In 1966, music reentered Joplin's life when Travis Rivers invited her to audition for a San Francisco based psychedelic rock band, Big Brother and the Holding Company. Her role in the band was minor at first, singing a few songs and playing the tambourine, but she began to have a more significant role, helping the band to gain acclaim. The band performed at the 1967 Monterey Folk Festival, where her performance even impressed Mama Cass, who was captured on film by D.A. Pennebacker mouthing “wow.” At this show, she was also noticed by Clive Davis, the president of Columbia Records. However, there was tension in the band in part because she was getting so much attention, which was driven by her use of heroin, amphetamines, and the bourbon she drank straight from the bottle while on stage and her performances which were gutsy and sexual. Despite the sexual nature of her performances, she was lonely. She was quoted as saying “On stage I make love to 25,000 people—then I go home alone.”
Success And A Solo Career
With the first record released for Columbia, Cheap Thrills, the band found greater success, and their song “Piece of My Heart” hit #1. At that point, though, Joplin decided to pursue a solo career, performing with Big Brother for the last time in December 1968. In 1969, she performed at Woodstock. In September, 1969, she released her first solo album, I Got Dem Ol’ Kozmic Blues Again Mama!, which received mixed reviews. Her final album, Pearl, was her most critically successful, and was released posthumously in 1971. However, it was not her songwriting skills that got her noticed; most of the songs that she sang were written by other people. It was the way that she interpreted the songs while she sang them.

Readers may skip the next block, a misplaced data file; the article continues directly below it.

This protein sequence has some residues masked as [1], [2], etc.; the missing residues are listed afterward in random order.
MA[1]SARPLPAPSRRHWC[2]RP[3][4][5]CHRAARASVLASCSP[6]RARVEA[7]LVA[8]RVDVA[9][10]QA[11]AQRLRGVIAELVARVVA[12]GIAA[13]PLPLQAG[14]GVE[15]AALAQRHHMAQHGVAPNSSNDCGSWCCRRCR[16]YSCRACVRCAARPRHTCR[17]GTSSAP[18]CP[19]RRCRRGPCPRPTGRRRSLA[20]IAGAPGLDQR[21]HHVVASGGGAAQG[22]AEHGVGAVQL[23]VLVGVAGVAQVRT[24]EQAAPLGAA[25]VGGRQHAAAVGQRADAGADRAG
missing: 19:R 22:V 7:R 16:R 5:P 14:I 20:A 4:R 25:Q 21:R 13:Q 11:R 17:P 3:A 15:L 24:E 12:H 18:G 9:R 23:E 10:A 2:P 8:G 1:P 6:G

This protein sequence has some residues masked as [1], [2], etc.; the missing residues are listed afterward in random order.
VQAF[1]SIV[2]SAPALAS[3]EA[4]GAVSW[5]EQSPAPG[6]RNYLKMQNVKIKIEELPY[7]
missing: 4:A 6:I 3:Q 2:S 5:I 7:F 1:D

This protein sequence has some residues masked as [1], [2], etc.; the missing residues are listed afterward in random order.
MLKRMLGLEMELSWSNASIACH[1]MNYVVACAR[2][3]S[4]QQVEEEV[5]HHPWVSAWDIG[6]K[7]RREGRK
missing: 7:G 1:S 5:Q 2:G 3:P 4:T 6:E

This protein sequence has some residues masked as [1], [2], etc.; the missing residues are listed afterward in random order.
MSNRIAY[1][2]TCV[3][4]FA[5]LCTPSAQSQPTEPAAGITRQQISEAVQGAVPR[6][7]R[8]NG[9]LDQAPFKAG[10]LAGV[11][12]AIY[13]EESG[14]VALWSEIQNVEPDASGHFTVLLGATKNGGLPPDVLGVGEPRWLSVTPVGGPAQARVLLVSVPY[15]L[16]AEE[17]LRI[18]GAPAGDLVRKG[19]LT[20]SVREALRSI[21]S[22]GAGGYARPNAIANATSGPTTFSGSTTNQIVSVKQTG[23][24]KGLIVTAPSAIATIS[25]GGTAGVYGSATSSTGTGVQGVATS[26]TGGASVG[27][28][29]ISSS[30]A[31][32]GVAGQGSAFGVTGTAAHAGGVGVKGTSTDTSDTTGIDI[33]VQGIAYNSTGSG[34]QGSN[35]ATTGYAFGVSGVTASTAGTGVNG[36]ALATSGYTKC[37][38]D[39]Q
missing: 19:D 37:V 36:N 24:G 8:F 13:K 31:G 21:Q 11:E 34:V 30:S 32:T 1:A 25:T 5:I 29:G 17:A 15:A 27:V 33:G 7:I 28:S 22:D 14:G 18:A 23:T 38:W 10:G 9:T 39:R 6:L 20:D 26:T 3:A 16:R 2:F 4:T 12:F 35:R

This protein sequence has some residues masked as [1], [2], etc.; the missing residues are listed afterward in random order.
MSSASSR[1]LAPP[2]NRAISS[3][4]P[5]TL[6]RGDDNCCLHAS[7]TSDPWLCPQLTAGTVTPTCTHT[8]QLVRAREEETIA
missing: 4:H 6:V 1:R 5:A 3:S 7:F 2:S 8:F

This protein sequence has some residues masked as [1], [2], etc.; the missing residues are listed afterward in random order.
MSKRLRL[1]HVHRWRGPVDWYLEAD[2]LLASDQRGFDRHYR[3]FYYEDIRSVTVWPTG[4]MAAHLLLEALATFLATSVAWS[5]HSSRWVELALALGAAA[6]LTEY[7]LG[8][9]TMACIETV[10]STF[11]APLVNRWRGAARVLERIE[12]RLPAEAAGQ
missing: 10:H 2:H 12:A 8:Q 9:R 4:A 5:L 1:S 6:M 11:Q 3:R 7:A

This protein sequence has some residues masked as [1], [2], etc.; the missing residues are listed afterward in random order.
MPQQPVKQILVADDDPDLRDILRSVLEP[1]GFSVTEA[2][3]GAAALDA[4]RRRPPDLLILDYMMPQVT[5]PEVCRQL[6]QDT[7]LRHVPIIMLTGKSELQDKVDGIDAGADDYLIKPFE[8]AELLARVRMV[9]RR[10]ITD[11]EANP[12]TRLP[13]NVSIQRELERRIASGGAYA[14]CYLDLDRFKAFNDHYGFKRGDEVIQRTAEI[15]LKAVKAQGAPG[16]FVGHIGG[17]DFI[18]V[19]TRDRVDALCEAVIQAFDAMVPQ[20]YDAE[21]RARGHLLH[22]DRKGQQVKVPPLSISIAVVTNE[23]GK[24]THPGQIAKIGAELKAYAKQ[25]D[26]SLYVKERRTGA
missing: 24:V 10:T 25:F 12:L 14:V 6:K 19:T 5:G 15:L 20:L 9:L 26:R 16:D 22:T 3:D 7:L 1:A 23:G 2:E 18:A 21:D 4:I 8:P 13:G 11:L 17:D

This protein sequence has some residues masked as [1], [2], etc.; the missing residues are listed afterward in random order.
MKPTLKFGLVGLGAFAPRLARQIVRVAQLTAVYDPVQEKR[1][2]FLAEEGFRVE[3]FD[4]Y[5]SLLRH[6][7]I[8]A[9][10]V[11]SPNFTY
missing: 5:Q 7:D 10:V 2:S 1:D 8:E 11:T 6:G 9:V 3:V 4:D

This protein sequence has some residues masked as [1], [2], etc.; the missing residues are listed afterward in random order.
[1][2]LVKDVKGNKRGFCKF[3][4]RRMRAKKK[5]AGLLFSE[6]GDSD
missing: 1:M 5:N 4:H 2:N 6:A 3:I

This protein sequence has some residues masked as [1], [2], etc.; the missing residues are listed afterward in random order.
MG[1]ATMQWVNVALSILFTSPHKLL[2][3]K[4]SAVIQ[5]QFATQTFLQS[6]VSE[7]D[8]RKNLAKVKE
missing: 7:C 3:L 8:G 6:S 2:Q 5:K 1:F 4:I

Her Drug Problem And Her Death
When she signed on with Albert Grossman, she signed an agreement to not use intravenous drugs, but she did anyway. He took out a life insurance policy in case of accidental death worth $200,000 rather than confronting her about her problem. He indicated that he took out the policy “with air crashes in mind.” He had to fight to keep the money in court and claimed that he did not know the extent of her addiction.
The last two things she recorded were “Mercedes Benz” and a birthday message for John Lennon, the song “Happy Trails.”
Her drug problem led to her death at 27 in 1970 at the Landmark Motor Hotel in West Hollywood. She was found in her underwear with heroin and alcohol in her system. She had fallen over, probably violently, breaking her nose and bloodying her lip.
She threw her own funeral, setting aside $1,500 to pay for it. The Grateful Dead performed.
There Was More To Her
She continues to inspire, being the one to forge a path for female performers. In 1995, she was inducted into the Rock and Roll Hall of Fame and in 2005, she was awarded a Grammy Lifetime Achievement Award. Her persona was just as real as the music she sang, and her toughness was not just a persona.
Joplin had a third degree black belt in Kenpo Karate. And there is a story that when Jim Morrison hit on her at a party, she smashed him over the head with a bottle of Southern Comfort.
She Left A Mark
Janis Joplin had a tattoo before they were popular. Her tattoo was of a Florentine bracelet on her left wrist. And, before she died, she left just one more mark on the word: a gravestone. Because her hero Bessie Smith was buried in an unmarked grave in Philadelphia, Joplin bought Smith a tombstone that read: "The Greatest Blues Singer in the World Will Never Stop Singing."